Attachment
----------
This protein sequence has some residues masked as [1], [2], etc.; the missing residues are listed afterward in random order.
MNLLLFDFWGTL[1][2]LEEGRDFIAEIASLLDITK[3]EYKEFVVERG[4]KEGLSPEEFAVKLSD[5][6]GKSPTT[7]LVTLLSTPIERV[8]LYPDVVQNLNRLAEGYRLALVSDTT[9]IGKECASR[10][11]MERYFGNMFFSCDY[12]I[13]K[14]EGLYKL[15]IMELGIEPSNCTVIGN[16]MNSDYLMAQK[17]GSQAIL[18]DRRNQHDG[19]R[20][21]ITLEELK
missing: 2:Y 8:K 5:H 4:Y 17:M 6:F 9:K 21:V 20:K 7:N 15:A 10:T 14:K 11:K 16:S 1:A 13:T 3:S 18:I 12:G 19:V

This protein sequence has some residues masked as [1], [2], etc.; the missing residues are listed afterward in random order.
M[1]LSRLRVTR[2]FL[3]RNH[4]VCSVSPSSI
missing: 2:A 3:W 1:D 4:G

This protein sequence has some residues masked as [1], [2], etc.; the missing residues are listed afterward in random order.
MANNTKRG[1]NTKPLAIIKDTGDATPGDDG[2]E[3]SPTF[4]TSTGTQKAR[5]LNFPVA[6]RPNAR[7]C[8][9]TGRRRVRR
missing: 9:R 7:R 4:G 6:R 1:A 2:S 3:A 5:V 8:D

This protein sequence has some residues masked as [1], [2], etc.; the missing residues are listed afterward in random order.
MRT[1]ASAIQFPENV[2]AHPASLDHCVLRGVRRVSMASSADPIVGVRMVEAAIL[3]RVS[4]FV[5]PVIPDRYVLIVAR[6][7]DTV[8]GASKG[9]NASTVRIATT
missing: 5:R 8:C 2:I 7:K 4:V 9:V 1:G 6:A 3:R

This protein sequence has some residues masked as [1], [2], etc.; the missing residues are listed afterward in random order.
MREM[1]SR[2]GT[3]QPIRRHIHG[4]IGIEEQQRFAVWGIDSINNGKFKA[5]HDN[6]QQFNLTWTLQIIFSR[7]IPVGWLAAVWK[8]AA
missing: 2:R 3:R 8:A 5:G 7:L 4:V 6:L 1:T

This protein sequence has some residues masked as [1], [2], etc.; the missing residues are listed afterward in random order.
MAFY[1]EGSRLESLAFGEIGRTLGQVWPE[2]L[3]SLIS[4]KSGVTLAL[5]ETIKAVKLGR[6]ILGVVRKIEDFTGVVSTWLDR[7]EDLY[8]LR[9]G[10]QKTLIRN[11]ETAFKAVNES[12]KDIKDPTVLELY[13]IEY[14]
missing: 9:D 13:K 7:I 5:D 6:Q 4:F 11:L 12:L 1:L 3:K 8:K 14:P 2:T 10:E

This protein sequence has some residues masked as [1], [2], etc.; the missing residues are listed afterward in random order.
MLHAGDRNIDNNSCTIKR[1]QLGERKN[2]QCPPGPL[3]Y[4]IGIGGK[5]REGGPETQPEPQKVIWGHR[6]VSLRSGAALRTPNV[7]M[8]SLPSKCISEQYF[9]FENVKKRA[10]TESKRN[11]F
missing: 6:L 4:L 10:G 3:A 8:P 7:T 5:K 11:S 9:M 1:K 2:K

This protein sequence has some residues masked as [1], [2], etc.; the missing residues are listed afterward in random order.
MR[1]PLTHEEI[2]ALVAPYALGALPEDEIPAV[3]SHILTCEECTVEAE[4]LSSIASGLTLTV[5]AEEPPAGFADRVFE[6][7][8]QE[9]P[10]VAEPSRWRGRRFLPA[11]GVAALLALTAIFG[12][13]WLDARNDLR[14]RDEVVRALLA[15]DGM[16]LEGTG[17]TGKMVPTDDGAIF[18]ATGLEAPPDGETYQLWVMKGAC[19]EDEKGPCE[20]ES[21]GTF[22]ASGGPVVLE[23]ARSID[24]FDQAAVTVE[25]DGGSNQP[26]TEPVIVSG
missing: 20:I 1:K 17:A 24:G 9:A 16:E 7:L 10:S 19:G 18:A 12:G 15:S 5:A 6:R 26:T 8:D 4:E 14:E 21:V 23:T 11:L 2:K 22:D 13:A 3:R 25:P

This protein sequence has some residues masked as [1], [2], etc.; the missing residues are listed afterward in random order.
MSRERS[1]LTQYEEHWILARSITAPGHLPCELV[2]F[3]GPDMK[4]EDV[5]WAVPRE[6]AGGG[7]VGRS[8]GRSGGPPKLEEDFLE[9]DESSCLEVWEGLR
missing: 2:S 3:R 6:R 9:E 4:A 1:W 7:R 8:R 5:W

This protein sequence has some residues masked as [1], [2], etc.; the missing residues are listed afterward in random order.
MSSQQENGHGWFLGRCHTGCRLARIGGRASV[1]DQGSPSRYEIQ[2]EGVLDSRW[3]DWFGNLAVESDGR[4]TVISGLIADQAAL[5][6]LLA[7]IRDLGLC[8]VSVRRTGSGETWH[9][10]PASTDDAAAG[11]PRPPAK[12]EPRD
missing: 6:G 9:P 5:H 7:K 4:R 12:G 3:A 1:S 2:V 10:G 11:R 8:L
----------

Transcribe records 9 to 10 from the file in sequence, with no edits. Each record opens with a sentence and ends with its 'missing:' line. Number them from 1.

This protein sequence has some residues masked as [1], [2], etc.; the missing residues are listed afterward in random order.
MSRERS[1]LTQYEEHWILARSITAPGHLPCELV[2]F[3]GPDMK[4]EDV[5]WAVPRE[6]AGGG[7]VGRS[8]GRSGGPPKLEEDFLE[9]DESSCLEVWEGLR
missing: 2:S 3:R 6:R 9:E 4:A 1:W 7:R 8:R 5:W

This protein sequence has some residues masked as [1], [2], etc.; the missing residues are listed afterward in random order.
MSSQQENGHGWFLGRCHTGCRLARIGGRASV[1]DQGSPSRYEIQ[2]EGVLDSRW[3]DWFGNLAVESDGR[4]TVISGLIADQAAL[5][6]LLA[7]IRDLGLC[8]VSVRRTGSGETWH[9][10]PASTDDAAAG[11]PRPPAK[12]EPRD
missing: 6:G 9:P 5:H 7:K 4:R 12:G 3:A 1:S 2:V 10:G 11:R 8:L